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School Board of Manatee County looks to future to address salaries

School Board members say they want to start moving funds for teacher salaries from the 1-mill property tax into the operating budget.

Maureen Geary, a third grade teacher at Myakka City Elementary School, teachers a vocabulary lesson to Katherine Millan-Pureco and America Carranza-Vazquez. Courtesy photo.
Maureen Geary, a third grade teacher at Myakka City Elementary School, teachers a vocabulary lesson to Katherine Millan-Pureco and America Carranza-Vazquez. Courtesy photo.
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Although the School District of Manatee County’s 1-mill property tax referendum passed with 69% of the vote Nov. 2, school board members already are looking to the future.

A main reason people opposed the additional millage was because 51%, or nearly $23.3 million, of the funds go toward teacher salaries, which some voters said should be a part of the district’s operating budget and not dependent on a vote.

Mary Foreman, a member of the Manatee County School Board, said she is thrilled so many people in the county supported the referendum and the district’s teachers, staff and students, but she believes there still is work to be done. 

“I do still believe that we need to work toward not relying on the referendum for salaries,” Foreman said. “That can’t be done in one shot. That’s what I learned in the first year (on the board). I have attempted to convince my colleagues on the board, and I think there’s a desire now to, especially after listening to people during the election, start working toward that.”

School board Chair Charlie Kennedy said the board and district are going to forecast moving $3 million to $4 million of referendum funds for salaries into the general budget for fiscal year 2023, which is Oct. 1, 2022, to Sept. 30, 2023.

“When we have to go for the next renewal, we can say to the voters, ‘Hey, look, we have tried to move part of this into the general budget,’” Kennedy said. “We’re trying, but it is just mathematically impossible to move the whole thing to the existing operations.”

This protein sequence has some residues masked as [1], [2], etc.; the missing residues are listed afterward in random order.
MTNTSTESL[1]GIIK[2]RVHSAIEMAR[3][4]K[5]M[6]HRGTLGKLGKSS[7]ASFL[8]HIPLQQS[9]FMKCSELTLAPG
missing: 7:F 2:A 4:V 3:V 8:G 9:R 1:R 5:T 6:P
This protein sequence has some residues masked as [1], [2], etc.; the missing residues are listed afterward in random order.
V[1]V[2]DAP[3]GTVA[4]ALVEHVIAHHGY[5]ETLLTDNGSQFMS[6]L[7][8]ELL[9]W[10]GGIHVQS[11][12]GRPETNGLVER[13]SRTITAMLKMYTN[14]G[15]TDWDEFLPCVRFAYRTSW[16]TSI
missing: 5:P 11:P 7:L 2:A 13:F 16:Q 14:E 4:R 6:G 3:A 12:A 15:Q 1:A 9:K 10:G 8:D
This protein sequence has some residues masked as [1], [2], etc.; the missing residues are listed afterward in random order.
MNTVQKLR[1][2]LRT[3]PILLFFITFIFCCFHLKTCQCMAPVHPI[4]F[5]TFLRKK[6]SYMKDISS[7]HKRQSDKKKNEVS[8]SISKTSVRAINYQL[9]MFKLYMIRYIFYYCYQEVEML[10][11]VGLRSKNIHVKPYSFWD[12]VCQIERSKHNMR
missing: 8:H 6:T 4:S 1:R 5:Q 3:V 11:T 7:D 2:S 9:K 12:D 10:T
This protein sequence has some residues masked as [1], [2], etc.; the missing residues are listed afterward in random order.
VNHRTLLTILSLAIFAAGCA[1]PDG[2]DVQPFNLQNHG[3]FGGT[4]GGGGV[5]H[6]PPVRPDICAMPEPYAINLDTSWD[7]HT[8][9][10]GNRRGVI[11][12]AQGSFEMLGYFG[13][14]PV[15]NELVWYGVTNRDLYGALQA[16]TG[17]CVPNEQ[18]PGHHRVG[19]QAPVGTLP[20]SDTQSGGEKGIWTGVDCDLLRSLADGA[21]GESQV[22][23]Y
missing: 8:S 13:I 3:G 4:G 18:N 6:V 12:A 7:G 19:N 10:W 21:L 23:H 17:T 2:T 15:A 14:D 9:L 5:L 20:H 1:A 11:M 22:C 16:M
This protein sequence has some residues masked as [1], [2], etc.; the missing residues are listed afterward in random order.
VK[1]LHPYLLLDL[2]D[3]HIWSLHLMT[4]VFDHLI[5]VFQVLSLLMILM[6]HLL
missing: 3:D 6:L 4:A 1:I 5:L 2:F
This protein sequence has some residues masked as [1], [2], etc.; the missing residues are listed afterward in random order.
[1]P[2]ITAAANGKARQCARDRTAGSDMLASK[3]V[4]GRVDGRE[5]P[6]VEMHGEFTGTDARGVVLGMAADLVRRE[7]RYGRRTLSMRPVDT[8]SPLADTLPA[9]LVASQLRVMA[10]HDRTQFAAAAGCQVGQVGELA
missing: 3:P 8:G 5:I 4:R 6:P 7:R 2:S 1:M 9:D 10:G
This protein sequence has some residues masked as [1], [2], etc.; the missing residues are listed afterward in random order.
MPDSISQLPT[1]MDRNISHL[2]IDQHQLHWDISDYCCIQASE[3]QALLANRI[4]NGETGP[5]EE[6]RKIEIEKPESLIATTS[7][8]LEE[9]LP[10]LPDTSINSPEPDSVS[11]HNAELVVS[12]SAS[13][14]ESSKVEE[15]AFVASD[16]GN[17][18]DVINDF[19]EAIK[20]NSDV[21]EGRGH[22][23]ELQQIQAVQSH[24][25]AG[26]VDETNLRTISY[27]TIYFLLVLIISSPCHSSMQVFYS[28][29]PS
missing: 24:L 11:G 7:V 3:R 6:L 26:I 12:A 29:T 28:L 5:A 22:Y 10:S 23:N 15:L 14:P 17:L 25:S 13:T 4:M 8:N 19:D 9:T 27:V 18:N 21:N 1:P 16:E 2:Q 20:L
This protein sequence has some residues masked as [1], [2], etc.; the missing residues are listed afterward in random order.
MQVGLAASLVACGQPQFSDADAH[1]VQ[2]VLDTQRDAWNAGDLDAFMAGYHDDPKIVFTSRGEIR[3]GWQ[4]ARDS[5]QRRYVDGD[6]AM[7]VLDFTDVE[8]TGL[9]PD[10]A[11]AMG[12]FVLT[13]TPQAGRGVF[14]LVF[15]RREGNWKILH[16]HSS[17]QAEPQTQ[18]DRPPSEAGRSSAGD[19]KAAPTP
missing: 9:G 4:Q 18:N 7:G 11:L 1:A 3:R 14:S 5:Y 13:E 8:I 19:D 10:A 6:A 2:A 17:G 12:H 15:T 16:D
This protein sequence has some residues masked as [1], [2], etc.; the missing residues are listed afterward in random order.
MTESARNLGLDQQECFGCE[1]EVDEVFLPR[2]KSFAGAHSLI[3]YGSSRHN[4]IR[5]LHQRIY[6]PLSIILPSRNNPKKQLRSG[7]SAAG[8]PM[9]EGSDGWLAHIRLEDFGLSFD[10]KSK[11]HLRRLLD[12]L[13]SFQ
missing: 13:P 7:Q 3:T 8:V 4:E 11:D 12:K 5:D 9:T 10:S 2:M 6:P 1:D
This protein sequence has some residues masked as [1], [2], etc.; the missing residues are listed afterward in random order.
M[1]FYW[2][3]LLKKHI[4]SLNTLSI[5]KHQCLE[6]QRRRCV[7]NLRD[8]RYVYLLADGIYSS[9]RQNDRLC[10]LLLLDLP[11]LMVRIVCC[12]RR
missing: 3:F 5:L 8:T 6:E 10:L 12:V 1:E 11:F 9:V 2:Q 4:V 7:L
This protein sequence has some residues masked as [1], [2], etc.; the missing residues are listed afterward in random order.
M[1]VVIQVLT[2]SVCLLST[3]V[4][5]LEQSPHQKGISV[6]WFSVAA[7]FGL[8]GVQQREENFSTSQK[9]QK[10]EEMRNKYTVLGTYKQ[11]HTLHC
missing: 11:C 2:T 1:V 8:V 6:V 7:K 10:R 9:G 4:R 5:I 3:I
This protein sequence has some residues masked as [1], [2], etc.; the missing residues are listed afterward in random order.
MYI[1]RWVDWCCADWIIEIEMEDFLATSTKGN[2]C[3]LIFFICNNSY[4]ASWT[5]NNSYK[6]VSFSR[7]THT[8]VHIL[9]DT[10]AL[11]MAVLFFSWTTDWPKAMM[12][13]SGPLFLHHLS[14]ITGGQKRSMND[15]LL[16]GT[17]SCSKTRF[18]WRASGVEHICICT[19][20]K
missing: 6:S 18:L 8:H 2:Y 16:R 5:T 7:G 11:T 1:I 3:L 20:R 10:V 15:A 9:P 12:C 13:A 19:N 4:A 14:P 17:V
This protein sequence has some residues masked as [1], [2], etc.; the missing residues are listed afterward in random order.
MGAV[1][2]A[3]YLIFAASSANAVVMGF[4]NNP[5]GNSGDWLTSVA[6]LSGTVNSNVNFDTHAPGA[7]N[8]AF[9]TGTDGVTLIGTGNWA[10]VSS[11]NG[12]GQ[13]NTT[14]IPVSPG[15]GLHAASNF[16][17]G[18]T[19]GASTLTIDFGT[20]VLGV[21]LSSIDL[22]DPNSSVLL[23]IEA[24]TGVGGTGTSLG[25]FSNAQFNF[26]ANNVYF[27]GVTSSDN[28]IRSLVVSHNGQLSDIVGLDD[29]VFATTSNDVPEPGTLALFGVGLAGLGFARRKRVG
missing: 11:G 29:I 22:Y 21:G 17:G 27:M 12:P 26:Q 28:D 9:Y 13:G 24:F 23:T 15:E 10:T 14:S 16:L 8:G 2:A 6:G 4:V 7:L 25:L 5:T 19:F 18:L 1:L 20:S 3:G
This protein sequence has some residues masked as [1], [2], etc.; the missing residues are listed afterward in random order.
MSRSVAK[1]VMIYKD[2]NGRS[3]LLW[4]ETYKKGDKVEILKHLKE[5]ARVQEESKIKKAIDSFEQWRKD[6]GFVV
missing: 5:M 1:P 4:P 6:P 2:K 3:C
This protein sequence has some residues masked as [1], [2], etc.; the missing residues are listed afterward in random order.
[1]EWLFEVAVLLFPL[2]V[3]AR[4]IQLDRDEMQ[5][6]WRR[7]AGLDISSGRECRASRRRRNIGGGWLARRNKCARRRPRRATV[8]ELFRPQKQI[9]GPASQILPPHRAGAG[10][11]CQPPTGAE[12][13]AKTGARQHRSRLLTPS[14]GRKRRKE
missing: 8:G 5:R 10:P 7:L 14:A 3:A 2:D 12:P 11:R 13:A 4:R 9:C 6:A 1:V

This year’s general budget is $526.5 million, and 66%, $347.6 million, goes toward salaries and benefits. Other large expenditures include $67.9 million for charter schools and nearly $15.9 million in utilities.

The district is expected to collect almost $45.7 million in fiscal year 2022 from the referendum. Teachers receive a supplement of $5,410 from the additional millage this year.

Kennedy said the $3 million to $4 million is just for the fiscal 2023 budget, and if and how much the district would move from the referendum to the general budget in the future is dependent on the Florida Legislature.

“Nobody wants to tie employees’ pay to a temporary tax, but since we’re not getting it from the Legislature, we have to go to the voters,” Kennedy said. “Every year we start over. We never know what we’re going to get from the Legislature. We don’t have $45 million to find in the operating budget. Finding $3 million to $4 million is a start, but if the Legislature never increases funding, there’s only so much we can potentially do.”

Board member James Golden said he would like to see all teacher salaries moved to the operating budget, but it’s dependent on state funding.

“We have a public education system in the state, and every county suffers from the lack of sufficient funding in public education,” Golden said. “All of the machinations at the state level as to how we want to avoid fully funding public education have to stop.” 

Foreman said the state’s restrictions on how the district can use certain funds makes it harder for the district to be able to pay competitive salaries without using funds from the additional millage.

“The restrictions the state puts on what we can use the money for gives us very little of the whole budget that we’re using for salaries,” Foreman said. “We still have to keep the schools operating. We still have to keep the lights on and the water going, property insurance. There are a lot of expenditures that are necessary to keep the schools operating, and there simply isn’t enough money to pay those and pay competitive wages to our employees.”

Foreman would like to see $5 million of referendum funds moved to the operating budget each year.

“I think that’s pretty optimistic, but we’ll see,” Foreman said. “We don’t know what we’re working with until budget time.”


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